First, "starting in March" doesn't necessarily mean, "starting March 1."  OP could, with the distance involved, start the last week in March, depending on mileage and stops.  As I understand it, winter storm season in the PNW winds down sometime in March.  A week or three where there's a risk (not a guarantee) of a storm hitting is a nowhere near planning to ride through three months of Aleutian Islands winter weather.

Second, the northwest coast is a rain forest.  If you're going to avoid rain at all costs, you'll never ride from Washington (or north of the border) south to northern California.  The best you can do is watch the weather forecast and be ready to take off for a week or two with minimal notice.  Not many of us can do that, and stopping a bike ride there when rain is in the forecast is a good bet to break up the rhythm of a long tour.

One last point is that tourist season seems to pick up in the summer, when school's out.  Spring and fall are often easier to deal with, traffic-wise, in touristy areas.  OP can ride in the spring?  What a great idea!

General Discussion / Re: Most interesting states
« on: January 30, 2012, 10:37:10 pm »
My daughter and I took about 1,500 between us.  (I took about twice as many as she did.)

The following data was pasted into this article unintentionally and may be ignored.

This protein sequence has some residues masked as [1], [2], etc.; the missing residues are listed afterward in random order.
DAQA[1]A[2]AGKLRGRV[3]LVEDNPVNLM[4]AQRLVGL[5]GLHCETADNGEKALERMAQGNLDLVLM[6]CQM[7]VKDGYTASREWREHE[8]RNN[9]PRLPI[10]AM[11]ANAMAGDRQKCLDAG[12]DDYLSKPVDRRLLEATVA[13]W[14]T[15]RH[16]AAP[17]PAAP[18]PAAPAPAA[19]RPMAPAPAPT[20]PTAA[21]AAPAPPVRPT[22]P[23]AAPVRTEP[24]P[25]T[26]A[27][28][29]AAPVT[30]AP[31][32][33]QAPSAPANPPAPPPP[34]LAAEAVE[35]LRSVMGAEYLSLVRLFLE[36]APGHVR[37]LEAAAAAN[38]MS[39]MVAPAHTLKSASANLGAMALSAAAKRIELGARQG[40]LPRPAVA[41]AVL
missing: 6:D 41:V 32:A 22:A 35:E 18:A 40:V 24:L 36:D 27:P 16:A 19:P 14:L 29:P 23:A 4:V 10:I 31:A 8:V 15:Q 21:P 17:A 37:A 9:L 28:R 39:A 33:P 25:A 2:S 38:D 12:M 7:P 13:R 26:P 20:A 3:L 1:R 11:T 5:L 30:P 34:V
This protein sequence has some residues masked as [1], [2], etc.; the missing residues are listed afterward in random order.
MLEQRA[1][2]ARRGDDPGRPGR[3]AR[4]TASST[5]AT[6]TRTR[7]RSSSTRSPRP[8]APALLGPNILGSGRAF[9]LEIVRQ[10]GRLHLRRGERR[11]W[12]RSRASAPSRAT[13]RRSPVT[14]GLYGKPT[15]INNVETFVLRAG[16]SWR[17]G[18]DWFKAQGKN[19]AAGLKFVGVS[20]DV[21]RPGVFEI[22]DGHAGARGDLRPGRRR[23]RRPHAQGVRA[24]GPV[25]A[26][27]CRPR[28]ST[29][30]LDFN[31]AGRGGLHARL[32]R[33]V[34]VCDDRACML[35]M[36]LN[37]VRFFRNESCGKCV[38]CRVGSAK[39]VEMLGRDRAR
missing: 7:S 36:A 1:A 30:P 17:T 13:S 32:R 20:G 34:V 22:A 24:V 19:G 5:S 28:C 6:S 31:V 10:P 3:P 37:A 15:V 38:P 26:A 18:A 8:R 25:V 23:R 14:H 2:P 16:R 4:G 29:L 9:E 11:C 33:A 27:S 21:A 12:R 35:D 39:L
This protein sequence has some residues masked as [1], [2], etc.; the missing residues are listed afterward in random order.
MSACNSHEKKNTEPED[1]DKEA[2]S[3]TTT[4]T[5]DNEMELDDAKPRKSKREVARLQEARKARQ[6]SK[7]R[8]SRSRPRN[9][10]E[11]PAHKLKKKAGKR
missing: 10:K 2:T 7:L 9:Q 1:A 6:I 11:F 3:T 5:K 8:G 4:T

Routes / Re: Montana 83 riding conditions?
« on: January 30, 2012, 02:20:38 pm »
As Carla notes, 83 has very light traffic.  We had no problems, and the scenery is beautiful through Seeley Lake.

General Discussion / Re: Most interesting states
« on: January 30, 2012, 10:30:57 am »
FWIW, I played around with the numbers a bit.  Raw numbers of pictures, pictures per day, and pictures per mile were all pretty similar; the top 3 were Wyoming, Montana, and Colorado.  I took more pictures per day and per mile in Washington than in Virginia, but more total pictures in Virginia.

I suspect some of my "ratings" are based on how many different kinds of pictures can you take on the route.  Coming to the front range in CO, we had a couple of hazy days, so the impetus wasn't there to take lots of fuzzy pictures, as it might have been going to Colorado Springs after a cold front blew through.    South Park and North Park were beautiful, but the scenery from Breckenridge to Kremmling was dominated by the dead lodgepole pines -- not particularly scenic, IMHO.  How many pictures of snow covered mountains can a casual photographer (and dedicated bicyclist) take?

I don't know if the Wyoming tourist board could come up with a better route for sheer variety of scenery than the TransAm.  Wind River valley and mountains, Tetons, and Yellowstone.  OK, if WY were doing it, they'd route you up the east and north side of Yellowstone; the southwest side was kind of dreary, except for the geothermal sites.

As I noted in my origicnal post, Glacier skewed the results for Montana.  I thought the scenery was generally better north of Missoula than south, with a few exceptions.  And each of the four major passes in Washington had a different character.

Perhaps it's as much variety that leads to shooting more pictures.  Both variety within a state, and something different from what I routinely see, tend to make me stop and take a picture.  (And, as Russ notes, steep climbs!)

Ted, one of these days I hope to see more of Utah than the Delta hub in SLC.